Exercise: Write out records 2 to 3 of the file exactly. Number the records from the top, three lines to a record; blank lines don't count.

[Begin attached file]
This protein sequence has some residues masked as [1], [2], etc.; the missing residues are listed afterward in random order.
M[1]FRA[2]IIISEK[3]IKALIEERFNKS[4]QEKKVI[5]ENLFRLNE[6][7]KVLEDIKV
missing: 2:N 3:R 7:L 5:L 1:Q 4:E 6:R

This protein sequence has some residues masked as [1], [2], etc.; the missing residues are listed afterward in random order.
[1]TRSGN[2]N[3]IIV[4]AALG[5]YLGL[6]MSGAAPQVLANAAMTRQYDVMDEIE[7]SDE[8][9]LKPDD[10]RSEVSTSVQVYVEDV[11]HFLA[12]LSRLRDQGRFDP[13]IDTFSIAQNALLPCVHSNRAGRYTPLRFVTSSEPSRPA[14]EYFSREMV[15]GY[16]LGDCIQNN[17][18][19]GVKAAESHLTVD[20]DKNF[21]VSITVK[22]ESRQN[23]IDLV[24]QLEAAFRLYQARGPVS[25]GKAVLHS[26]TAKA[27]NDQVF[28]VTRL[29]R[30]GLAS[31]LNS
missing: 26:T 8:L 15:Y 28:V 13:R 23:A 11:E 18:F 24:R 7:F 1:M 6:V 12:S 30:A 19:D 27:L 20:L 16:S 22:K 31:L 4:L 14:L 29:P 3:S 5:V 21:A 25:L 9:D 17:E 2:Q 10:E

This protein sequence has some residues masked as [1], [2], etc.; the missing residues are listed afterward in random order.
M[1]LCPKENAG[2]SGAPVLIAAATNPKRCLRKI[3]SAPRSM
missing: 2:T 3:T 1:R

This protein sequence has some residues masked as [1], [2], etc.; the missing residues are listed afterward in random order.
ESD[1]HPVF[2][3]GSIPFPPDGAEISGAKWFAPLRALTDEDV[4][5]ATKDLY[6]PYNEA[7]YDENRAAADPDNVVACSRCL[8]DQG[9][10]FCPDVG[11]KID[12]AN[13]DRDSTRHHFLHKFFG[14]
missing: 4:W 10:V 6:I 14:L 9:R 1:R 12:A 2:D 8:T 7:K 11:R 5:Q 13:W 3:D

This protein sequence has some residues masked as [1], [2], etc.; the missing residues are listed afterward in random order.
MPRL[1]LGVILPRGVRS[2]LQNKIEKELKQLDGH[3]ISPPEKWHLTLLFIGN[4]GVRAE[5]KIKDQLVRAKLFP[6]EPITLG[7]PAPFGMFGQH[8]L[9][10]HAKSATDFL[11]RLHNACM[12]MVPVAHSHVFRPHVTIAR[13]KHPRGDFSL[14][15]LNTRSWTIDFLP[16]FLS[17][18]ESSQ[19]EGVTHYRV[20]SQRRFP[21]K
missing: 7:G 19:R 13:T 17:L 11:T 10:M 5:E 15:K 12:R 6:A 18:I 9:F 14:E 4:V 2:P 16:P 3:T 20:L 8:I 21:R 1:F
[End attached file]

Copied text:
This protein sequence has some residues masked as [1], [2], etc.; the missing residues are listed afterward in random order.
[1]TRSGN[2]N[3]IIV[4]AALG[5]YLGL[6]MSGAAPQVLANAAMTRQYDVMDEIE[7]SDE[8][9]LKPDD[10]RSEVSTSVQVYVEDV[11]HFLA[12]LSRLRDQGRFDP[13]IDTFSIAQNALLPCVHSNRAGRYTPLRFVTSSEPSRPA[14]EYFSREMV[15]GY[16]LGDCIQNN[17][18][19]GVKAAESHLTVD[20]DKNF[21]VSITVK[22]ESRQN[23]IDLV[24]QLEAAFRLYQARGPVS[25]GKAVLHS[26]TAKA[27]NDQVF[28]VTRL[29]R[30]GLAS[31]LNS
missing: 26:T 8:L 15:Y 28:V 13:R 23:A 11:E 18:F 24:R 7:F 1:M 6:V 12:S 30:A 19:D 27:L 20:L 16:S 22:K 31:L 4:L 14:L 29:P 3:S 5:V 21:A 25:L 9:D 17:E 2:Q 10:E

This protein sequence has some residues masked as [1], [2], etc.; the missing residues are listed afterward in random order.
M[1]LCPKENAG[2]SGAPVLIAAATNPKRCLRKI[3]SAPRSM
missing: 2:T 3:T 1:R